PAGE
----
Competing in his first 200m race since winning the 2013 world title in Moscow, Jamaican superstar Usain Bolt cruised to victory at the UTech Classic in Kingston on Saturday (11).
His winning time of 20.20 (-0.2m/s) may have been his slowest time in a 200m final since the 2009 Jamaican Championships, but it was more than enough to win comfortably from world 100m bronze medallist Nesta Carter, who finished second in 20.60.
“It wasn’t the perfect race, so I will have to go back and look to see what to improve on,” said Bolt, whose next race will be over 100m in Rio on 19 April. “It didn’t feel as smooth as I am used to, but I just need to run more races to get race sharp.”
Bolt may have been the biggest star at the meeting, but little-known Elaine Thompson stole the show.
The 22-year-old, who started the year with a PB of 11.17, dominated the women’s 100m and smashed her PB in the process, winning in 10.92 (1.0m/s).
An 11.10 victory into a -1.1m/s headwind last month in Kingston signalled that the Commonwealth 4x100m champion was in good form.
She now becomes the 11th Jamaican woman in history to break the 11-second barrier in the 100m, moving to seventh on the national all-time list.
Elsewhere in Kingston, double world champion Shelly-Ann Fraser-Pryce also contested her first 200m of the year. She had a notable lead coming off the bend, but 2008 Olympic 100m silver medallist Sherone Simpson clawed back the deficit and nearly caught her compatriot on the line.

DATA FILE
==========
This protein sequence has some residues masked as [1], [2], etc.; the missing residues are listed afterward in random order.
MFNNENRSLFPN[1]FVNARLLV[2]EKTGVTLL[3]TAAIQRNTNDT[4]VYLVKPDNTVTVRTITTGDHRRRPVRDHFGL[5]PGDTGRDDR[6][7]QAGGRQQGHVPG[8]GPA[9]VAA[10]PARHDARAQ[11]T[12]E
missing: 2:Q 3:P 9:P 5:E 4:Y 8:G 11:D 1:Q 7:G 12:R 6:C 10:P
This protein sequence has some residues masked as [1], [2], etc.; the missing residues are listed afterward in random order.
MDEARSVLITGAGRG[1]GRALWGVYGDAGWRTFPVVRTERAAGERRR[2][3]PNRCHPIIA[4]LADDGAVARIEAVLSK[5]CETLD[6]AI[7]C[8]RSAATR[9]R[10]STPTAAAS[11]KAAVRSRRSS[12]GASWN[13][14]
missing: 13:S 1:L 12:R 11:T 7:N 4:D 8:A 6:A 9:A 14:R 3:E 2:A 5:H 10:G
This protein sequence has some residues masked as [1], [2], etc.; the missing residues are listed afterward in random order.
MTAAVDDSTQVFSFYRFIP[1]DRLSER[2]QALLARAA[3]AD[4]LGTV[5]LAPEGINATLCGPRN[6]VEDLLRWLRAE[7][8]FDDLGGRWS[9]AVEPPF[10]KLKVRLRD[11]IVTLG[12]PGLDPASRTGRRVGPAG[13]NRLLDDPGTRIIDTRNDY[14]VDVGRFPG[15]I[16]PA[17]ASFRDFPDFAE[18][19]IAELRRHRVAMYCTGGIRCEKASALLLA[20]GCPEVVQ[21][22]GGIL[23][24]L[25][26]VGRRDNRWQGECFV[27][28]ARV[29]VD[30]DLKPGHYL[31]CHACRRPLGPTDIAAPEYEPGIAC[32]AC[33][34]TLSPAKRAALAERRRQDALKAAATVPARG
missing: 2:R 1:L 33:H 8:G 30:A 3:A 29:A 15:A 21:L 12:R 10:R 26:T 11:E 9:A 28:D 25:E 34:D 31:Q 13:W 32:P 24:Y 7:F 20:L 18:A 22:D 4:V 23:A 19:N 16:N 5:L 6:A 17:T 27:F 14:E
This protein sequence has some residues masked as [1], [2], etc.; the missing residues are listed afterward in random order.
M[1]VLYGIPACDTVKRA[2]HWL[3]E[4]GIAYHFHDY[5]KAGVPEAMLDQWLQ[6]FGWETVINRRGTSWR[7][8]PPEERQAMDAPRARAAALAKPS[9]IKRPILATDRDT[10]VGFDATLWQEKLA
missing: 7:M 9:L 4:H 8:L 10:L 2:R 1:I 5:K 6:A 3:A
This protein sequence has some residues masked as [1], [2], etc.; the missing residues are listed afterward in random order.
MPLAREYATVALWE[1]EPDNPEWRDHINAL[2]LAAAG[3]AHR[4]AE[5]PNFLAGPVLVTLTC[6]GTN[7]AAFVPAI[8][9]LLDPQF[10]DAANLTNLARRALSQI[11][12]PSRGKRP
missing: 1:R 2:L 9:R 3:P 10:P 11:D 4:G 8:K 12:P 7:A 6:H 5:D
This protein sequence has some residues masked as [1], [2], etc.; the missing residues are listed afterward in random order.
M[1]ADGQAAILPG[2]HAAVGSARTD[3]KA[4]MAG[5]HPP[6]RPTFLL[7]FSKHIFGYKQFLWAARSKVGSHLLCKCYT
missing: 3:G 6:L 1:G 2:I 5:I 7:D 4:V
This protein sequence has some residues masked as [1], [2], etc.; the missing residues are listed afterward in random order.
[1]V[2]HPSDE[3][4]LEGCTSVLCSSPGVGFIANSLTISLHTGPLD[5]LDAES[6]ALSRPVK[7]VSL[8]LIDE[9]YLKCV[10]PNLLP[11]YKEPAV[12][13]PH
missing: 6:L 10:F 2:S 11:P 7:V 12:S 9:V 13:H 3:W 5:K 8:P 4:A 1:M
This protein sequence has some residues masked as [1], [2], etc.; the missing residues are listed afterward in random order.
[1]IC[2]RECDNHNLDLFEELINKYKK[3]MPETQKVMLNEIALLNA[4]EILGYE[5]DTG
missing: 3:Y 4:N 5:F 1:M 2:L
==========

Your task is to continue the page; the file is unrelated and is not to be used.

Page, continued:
Fraser-Pryce just held on for the win, 22.96 to Simpson’s 22.97.
Kemarley Brown recorded the third-fastest time of his career to win the men’s 100m in 10.11, just 0.01 ahead of Julian Forte. Commonwealth champion Kemar Bailey-Cole was fourth in 10.14.
In the 400m races, Javon Francis won the men’s event in 45.50, while fellow 20-year-old Shericka Jackson was victorious in the women’s contest with a world-leading 51.39.
Commonwealth shot put champion O’Dayne Richards was the top performer in the field events. He won with a season’s best of 21.00m to finish more than two metres ahead of his opponents.
Jon Mulkeen for the IAAF